Reduce Your Risk

There are many thing you can do to mitigate or reduce the risk of damages from an emergency.

  • Learn about the hazards.
  • Check your insurance, Make sure you not only have the right kind of insurance but that you have enough of it.
    • Review your homeowner insurance policy.  Make sure you have enough to repair or rebuild your property after significant damages.
    • Consider flood insurance.  That homeowner policy may cover water damage from a burst pipe inside your home but it likely does not cover water damage from a flood.  Visit the National Flood Insurance Program webpage for information on resources, and visit FloodSmart.gov to see what the risk of flooding is in your neighborhood.
    • If you are a renter, get renter's insurance.  Your property manager's insurance may cover damages to the structure you are renting, but it will not cover contents like your property.
    • Review your business insurance.  If you are a business owner, make sure you have resources in place to reopen after a disaster.  Visit the NHC Business ready web page for resources and information to help you plan.
    • Consider pet insurance.  Cover unexpected costs for injuries or illnesses for pets that can come up during an crisis.
  • Strengthen your home.
    • Anchor heavy furniture.  This includes securing televisions to the wall and installing child-proof locks on cabinets.  These steps not only reduce curious kids from getting hurt - they also reduce damages by lessening the chance something will fall over or that things being stored inside cabinets will fall out.
    • Install hurricane storm shutters or have pre-cut plywood stored to cover windows.  Duct tape and masking tape will not do anything to make your windows stronger during events like hurricanes.  Instead, install something over the window to reduce damages to the glass.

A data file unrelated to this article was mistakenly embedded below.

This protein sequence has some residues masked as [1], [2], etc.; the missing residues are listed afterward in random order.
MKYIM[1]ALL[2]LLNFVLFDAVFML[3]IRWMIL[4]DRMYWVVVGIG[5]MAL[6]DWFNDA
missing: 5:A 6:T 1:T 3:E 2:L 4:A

• Locate and label gas, electricity, and water shutoffs.  Do you know how to secure utilities in your home?  Do you have a gas key to help secure your natural gas coming into your home?  Be sure to plan ahead and know how to turn off water at the main, turn off gas at the meter, and how to turn off the electricity from the breaker box.  Make sure others in your home know how to do the same.
    • Consider installing flexible water and gas lines to replace the hard rubber connectors to appliances.  This not only reduces the wear and tear at the connection points, but also gives a little flexibility if there is flooding that floats appliances.
    • Consider using hurricane straps and/or clips to secure roofs to wall structures.  Also consider using heavy polyester hurricane straps for carports, stand alone sheds, or other small outside structures.
    • Elevate outside utilities.  Especially if you live in areas that flood frequently, raise items like HVAC units and propane tanks from the ground to reduce the chance of flood damage.
    • Secure appliances like water heaters to the wall studs to reduce the chance of the unit tipping over and causing water damage.
    • Consider plans to keep pipes from freezing. Although we do not see cold temperatures for long periods of time, we do see cold snaps that can freeze pipes.  Consider wrapping pipes with insulation and have a plan to slowly defrost pipes if they freeze.
  • Maintain and trim trees and bushes around your home.  Not only does keeping trees and shrubbery trimmed help reduce damages from falling limbs, it also helps to keep animals like squirrels off of your roof (and out of the attic!).  This also helps reduce the locations people can hide on your property.
  • Install smoke alarms inside each bedroom, outside each sleeping area and on every level of the home, including the basement. On levels without bedrooms, install alarms in the living room (or den or family room) or near the stairway to the upper level, or in both locations.  Test your smoke alarm monthly and replace batteries at least every six months.  
  • Clean your dryer lint trap every time you use the dryer and clean the exterior dryer vent at least annually.
  • Learn how to help with response and recovery efforts.  Consider taking a Community Emergency Response Team (CERT) class, taking a Citizen Sheriff Academy, or volunteering to help in times of emergency.